Calculus Facts
Derivative of an Integral (Fundamental Theorem of Calculus)

Why do we use two variables?

Students often question why two different variables x and t are used in the following form of the fundamental theorem of calculus:

integral sum

Why not just use the variable x as the variable of integration as well as the upper limit? In short, because it over-uses the variable. Sure, using just one variable would make using the theorem easier (just write down the integrand without having to remember to replace the variable of integration by the upper limit variable), but it is confusing to do so. On this page we explain why two variables are used.

While it is technically correct to use the same variable for both the variable of integration and in one or both limits of integration, the roles played by the variables in the two locations differ. This is likely to be confusing. In a definite integral the variable of integration does not appear in the answer - in computer science terms, the variable of integration is a local variable. A variable appearing in a limit of integration, however, does appear in the answer. In the equation above, the result of the integral is a function of x (not t, the local variable). It's best to use a different variable for the variable of integration to avoid confusion. In most cases you will see different variables used.

The ideas of the previous paragraph are explored in more detail below.

A definite integral of the form

definite integral

is really shorthand for

break integral in two

This definite integral represents the area under the function y=t2 from t=0 to t=4. Likewise, if we write the integral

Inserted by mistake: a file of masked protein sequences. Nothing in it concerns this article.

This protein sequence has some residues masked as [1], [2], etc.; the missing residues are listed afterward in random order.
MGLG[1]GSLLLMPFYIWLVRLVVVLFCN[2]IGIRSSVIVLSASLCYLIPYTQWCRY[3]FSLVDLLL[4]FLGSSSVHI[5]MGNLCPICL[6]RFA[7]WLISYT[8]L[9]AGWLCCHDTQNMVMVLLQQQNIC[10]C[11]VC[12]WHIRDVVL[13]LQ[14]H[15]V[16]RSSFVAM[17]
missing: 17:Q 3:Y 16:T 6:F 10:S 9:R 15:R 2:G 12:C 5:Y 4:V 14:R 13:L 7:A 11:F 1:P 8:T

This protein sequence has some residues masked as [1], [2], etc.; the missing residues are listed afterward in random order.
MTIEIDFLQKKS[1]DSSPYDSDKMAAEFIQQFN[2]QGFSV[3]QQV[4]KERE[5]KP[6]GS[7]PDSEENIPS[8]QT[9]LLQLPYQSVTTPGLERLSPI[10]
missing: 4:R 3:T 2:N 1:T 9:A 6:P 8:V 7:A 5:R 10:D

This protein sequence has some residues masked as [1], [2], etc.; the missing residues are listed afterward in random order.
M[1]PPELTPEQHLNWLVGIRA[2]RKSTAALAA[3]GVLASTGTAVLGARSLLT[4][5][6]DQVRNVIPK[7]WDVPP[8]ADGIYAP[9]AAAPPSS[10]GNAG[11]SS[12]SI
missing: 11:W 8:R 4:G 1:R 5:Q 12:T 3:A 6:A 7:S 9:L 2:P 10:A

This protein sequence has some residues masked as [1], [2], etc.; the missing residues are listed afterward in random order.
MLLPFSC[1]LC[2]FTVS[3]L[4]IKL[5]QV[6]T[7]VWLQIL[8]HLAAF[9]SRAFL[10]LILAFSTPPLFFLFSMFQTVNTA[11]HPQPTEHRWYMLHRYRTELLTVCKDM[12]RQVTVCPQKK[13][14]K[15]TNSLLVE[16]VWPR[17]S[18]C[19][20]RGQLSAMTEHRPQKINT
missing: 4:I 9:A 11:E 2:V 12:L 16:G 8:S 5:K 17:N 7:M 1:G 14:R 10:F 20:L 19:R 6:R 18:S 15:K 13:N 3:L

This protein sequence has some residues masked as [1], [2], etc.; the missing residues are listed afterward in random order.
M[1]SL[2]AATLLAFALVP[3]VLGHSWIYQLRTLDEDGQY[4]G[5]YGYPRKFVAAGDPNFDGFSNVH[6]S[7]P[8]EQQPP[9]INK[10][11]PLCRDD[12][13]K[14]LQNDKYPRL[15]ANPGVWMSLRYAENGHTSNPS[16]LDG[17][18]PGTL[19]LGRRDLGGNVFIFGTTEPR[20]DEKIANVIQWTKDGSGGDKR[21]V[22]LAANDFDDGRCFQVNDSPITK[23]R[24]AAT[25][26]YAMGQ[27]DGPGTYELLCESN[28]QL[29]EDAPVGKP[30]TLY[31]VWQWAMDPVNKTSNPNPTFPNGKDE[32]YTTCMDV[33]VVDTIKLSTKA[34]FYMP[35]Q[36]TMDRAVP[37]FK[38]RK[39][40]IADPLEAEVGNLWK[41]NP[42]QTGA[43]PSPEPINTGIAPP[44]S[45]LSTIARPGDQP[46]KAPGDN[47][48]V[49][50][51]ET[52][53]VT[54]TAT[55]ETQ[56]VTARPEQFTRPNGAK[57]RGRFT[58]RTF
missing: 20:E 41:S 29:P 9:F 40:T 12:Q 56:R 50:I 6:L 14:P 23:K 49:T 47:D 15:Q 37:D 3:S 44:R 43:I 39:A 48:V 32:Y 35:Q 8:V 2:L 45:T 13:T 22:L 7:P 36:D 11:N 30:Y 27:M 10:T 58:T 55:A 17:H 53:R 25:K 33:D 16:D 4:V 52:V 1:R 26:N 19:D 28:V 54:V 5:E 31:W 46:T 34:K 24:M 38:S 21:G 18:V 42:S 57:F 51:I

we mean the (signed) area under the function y=t2 from t=0 to t=x, which gives an answer depending on the value of x. So this integral defines a function of x. In this integral we use the second variable t to describe the interval of integration 0 ≤ t ≤ x. If we used only the one variable x for both the variable of integration and the upper limit, we would be integrating over the nonsense interval 0 ≤ x ≤ x. So here we do need a second variable as the variable of integration.

To extend the explanation even further we examine part of one of the standard proofs of the fundamental theorem of calculus. The theorem provides the derivative of the function


where a is a constant (there are other technical conditions mentioned in the theorem). To find the derivative of this function A(x) we use the limit definition of the derivative:



Without giving all the technical details, the proof concludes by observing that the integral of f(t) from t=x to t=x+h is approximately the area of the rectangle of height f(x) and width h (the hypothesis that y=f(t) is continuous is used at this point), and the approximation improves as h gets smaller. That area is thus approximately f(x)h, and, since h cancels in the numerator and denominator, the limit above is then computed to be f(x).

If the variable x were used as both the upper limit and as the variable of integration in the definition of A(x), then the integral in the proof would be over the nonsense interval x ≤ x ≤ x+h.

To summarize, listen to your teacher: two variables are commonly used. That means you need to be careful to use the correct variable in the answer to a derivative of an integral problem.


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